Yes, each of us will stand – one by one – before God’s judgment seat. That image alone should create a reasonable measure of fear within everyone. But for the penitent – and this is important – for the penitent, even for the one who stumbles into and out of sin time and again, for the truly penitent, God reserves only mercy.

Here again is what the Holy Spirit tells us through St. Paul: “We are ambassadors for Christ, as though God were making an appeal through us; we beg you on behalf of Christ, be reconciled to God.”

Did you see that word, ‘appeal'? The Greek word Paul used, epikaleĊ, carries with it the idea of pleading, beseeching, or exhorting.

Yes, God stands at the edge of heaven, but not impatiently waiting for us to blow it. Rather, He stands with His arms open, pleading with us, beseeching us, exhorting us, “Come, let’s reason together. Though your sins are as scarlet, they will be as white as snow; though they are red like crimson, they will be like wool.*

“Come,” He invites again and again . . . and then again, “Repent. Be reconciled with Me and turn from the things you know are wrong. They will only hurt you and those you love in the end.”

And so, knowing of God’s great mercy, why does anyone still choose to not be reconciled with Him who loves each of us so much that He offered His son to die in our place?


*Isaiah 1:18

Saturday, August 16, 2014

Bible Study in 1 Peter, lesson 4, now on YouTube

It is easy to read scripture texts that speak of serious, blood-curdling trials. The words fall across the tongue as if we are reading about the local weather report. 


But for some of us, even today, these words strike deep into our spirit, our souls, our lives. The testing of our faith is not an easy journey. It brims over with great sadness, grief, mourning, anger, even bitterness. This is one of the things I talk about in this week’s study through chapter one of Peter’s first epistle. 
 
You can view the 23 minute study here: http://youtu.be/oKSqIyds020

Wednesday, August 13, 2014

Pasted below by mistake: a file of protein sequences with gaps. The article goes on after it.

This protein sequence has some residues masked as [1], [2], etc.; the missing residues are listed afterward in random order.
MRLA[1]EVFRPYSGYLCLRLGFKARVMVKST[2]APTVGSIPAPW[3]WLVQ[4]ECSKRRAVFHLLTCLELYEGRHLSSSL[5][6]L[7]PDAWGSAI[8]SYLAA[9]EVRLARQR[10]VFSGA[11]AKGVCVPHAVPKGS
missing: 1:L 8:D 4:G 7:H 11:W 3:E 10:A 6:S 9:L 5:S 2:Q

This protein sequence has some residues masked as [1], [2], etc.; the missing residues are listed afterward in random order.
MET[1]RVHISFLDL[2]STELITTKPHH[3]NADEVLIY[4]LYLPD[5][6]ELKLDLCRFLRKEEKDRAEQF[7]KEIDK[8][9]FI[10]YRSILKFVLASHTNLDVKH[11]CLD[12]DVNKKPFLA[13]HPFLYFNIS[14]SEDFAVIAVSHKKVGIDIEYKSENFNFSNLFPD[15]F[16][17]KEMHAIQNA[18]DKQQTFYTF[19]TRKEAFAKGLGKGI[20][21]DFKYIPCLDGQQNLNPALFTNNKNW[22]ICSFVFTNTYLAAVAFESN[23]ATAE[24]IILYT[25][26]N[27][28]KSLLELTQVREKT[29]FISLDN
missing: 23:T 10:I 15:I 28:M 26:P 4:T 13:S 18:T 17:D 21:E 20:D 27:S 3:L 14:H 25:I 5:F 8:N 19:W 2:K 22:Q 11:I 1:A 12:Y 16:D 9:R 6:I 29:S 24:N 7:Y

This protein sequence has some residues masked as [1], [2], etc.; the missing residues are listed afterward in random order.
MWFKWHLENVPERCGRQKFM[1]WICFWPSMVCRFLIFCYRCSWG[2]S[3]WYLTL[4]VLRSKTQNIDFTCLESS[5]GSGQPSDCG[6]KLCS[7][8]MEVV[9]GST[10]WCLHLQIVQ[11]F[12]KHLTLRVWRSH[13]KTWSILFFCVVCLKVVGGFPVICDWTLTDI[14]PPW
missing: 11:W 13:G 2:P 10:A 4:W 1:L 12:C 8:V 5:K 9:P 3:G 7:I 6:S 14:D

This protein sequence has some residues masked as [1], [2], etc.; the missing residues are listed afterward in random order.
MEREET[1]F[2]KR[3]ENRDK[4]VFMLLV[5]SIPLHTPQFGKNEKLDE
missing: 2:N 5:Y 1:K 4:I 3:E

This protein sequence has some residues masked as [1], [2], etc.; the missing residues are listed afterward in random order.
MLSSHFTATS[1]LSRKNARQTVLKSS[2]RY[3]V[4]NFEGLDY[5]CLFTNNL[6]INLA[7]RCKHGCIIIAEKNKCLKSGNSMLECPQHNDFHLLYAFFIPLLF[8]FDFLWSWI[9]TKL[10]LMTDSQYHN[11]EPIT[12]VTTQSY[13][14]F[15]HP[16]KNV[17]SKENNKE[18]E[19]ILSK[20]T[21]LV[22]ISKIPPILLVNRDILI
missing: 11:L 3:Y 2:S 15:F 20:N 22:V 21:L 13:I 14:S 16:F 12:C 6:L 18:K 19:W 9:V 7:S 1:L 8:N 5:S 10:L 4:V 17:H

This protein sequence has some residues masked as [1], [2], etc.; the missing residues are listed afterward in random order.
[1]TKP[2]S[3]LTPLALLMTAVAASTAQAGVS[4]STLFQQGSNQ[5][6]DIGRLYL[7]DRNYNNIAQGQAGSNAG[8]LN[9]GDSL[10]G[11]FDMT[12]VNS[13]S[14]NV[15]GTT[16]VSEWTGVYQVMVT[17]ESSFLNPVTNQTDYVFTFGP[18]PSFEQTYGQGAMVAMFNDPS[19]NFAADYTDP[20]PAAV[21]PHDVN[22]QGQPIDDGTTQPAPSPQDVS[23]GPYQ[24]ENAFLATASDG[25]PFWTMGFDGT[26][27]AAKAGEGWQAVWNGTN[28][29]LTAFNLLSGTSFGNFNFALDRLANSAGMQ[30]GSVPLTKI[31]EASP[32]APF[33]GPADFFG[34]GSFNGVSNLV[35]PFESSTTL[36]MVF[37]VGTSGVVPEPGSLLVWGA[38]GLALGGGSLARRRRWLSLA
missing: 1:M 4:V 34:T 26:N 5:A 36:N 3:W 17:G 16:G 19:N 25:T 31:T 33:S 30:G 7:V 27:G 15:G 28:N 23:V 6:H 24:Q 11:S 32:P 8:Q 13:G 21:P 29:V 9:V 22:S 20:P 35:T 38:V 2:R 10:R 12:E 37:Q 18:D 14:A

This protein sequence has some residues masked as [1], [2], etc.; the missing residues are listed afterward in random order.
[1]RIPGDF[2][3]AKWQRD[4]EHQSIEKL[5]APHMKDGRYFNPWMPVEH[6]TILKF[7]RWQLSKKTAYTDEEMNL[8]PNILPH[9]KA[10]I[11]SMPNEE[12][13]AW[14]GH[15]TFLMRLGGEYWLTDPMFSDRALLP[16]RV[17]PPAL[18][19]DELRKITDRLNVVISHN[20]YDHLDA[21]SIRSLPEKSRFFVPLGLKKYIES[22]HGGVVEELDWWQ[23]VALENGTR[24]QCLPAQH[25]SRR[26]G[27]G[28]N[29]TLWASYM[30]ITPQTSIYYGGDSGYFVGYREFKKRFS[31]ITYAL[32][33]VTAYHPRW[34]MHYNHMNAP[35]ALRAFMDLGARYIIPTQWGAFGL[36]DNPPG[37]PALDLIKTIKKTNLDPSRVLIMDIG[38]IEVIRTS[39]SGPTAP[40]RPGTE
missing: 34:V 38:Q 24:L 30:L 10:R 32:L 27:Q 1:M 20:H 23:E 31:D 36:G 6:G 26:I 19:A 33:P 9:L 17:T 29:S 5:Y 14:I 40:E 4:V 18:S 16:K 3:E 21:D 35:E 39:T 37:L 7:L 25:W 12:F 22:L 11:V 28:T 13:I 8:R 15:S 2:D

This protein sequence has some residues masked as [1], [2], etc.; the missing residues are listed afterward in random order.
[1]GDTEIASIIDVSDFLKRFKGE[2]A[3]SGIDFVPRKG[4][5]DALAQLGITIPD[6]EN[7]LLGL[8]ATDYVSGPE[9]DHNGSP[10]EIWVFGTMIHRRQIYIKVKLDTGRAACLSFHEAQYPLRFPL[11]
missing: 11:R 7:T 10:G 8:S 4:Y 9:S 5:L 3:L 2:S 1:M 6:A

The Running Father


Want to be encouraged?  This Scripture in Luke is written just for us.
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Then Jesus said, “There was a man who had two sons . . . . (Luke 15:11).

During one of his live performances, singer/songwriter Steve Angrisano talked about the Prodigal Son. “It is not only about the Prodigal”, he said, “but it’s also about the Running Father.”


You can find the well-known story of the Prodigal in Luke 15. The young man had asked his father to divide the inheritance he and his brother were to receive. He wanted his share now. He was tired of living under his father’s rules and authority. He wanted to get away, to live on his own, do as he wanted, when he wanted, with whomever he wanted, for as long as he wanted. In a few days, he packed his bags and left with a bag full of money, and soon surrounded himself with drunkards and prostitutes. Until a famine fell across the land, and it wasn’t long before the young man found himself broke, hungry, homeless, alone, and despondent.




We don’t know how long it took, but eventually he came to his senses. “How many of my father’s hired hands have bread enough and to spare, but here I am dying of hunger!” he said to himself. “I will get up and go to my father, and I will say to him, “Father, I have sinned against heaven and before you; I am no longer worthy to be called your son; treat me like one of your hired hands”’ (verses 17-19).